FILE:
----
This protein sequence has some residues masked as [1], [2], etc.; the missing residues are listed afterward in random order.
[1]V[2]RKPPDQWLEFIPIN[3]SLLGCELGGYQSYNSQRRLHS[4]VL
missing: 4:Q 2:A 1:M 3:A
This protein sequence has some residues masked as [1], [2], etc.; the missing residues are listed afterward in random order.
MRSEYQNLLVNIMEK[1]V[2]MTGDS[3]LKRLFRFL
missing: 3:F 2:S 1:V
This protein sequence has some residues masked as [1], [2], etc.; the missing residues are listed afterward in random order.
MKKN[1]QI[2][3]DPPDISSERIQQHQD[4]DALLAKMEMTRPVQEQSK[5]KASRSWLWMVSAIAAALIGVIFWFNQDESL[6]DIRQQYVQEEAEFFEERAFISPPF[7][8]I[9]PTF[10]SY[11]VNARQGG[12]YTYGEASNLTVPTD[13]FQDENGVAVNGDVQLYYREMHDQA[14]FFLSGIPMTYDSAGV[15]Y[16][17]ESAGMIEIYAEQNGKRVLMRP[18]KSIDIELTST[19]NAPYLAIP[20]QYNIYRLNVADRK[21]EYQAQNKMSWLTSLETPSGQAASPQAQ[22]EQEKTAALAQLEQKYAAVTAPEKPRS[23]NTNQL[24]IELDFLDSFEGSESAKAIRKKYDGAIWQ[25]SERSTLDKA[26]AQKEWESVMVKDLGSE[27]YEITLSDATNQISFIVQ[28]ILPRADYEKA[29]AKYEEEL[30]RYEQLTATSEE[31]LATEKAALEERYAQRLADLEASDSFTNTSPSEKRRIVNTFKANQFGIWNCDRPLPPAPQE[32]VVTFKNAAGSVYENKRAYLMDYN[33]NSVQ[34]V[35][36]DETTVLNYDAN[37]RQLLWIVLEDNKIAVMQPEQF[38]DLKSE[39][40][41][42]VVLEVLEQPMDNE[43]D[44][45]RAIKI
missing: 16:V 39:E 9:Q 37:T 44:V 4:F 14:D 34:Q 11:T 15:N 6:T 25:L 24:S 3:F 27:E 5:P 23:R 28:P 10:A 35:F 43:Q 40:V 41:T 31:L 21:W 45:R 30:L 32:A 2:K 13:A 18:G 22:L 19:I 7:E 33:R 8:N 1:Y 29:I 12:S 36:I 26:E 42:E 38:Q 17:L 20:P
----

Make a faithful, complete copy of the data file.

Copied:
This protein sequence has some residues masked as [1], [2], etc.; the missing residues are listed afterward in random order.
[1]V[2]RKPPDQWLEFIPIN[3]SLLGCELGGYQSYNSQRRLHS[4]VL
missing: 4:Q 2:A 1:M 3:A
This protein sequence has some residues masked as [1], [2], etc.; the missing residues are listed afterward in random order.
MRSEYQNLLVNIMEK[1]V[2]MTGDS[3]LKRLFRFL
missing: 3:F 2:S 1:V
This protein sequence has some residues masked as [1], [2], etc.; the missing residues are listed afterward in random order.
MKKN[1]QI[2][3]DPPDISSERIQQHQD[4]DALLAKMEMTRPVQEQSK[5]KASRSWLWMVSAIAAALIGVIFWFNQDESL[6]DIRQQYVQEEAEFFEERAFISPPF[7][8]I[9]PTF[10]SY[11]VNARQGG[12]YTYGEASNLTVPTD[13]FQDENGVAVNGDVQLYYREMHDQA[14]FFLSGIPMTYDSAGV[15]Y[16][17]ESAGMIEIYAEQNGKRVLMRP[18]KSIDIELTST[19]NAPYLAIP[20]QYNIYRLNVADRK[21]EYQAQNKMSWLTSLETPSGQAASPQAQ[22]EQEKTAALAQLEQKYAAVTAPEKPRS[23]NTNQL[24]IELDFLDSFEGSESAKAIRKKYDGAIWQ[25]SERSTLDKA[26]AQKEWESVMVKDLGSE[27]YEITLSDATNQISFIVQ[28]ILPRADYEKA[29]AKYEEEL[30]RYEQLTATSEE[31]LATEKAALEERYAQRLADLEASDSFTNTSPSEKRRIVNTFKANQFGIWNCDRPLPPAPQE[32]VVTFKNAAGSVYENKRAYLMDYN[33]NSVQ[34]V[35][36]DETTVLNYDAN[37]RQLLWIVLEDNKIAVMQPEQF[38]DLKSE[39][40][41][42]VVLEVLEQPMDNE[43]D[44][45]RAIKI
missing: 16:V 39:E 9:Q 37:T 44:V 4:F 14:D 34:Q 11:T 15:N 6:T 25:L 24:S 3:F 27:E 5:P 23:R 28:P 10:A 35:F 43:Q 40:V 41:T 31:L 21:W 45:R 30:L 32:A 2:K 13:A 18:G 22:L 19:I 7:E 33:R 8:N 1:Y 29:I 12:S 36:I 26:E 42:E 38:Q 17:L 20:P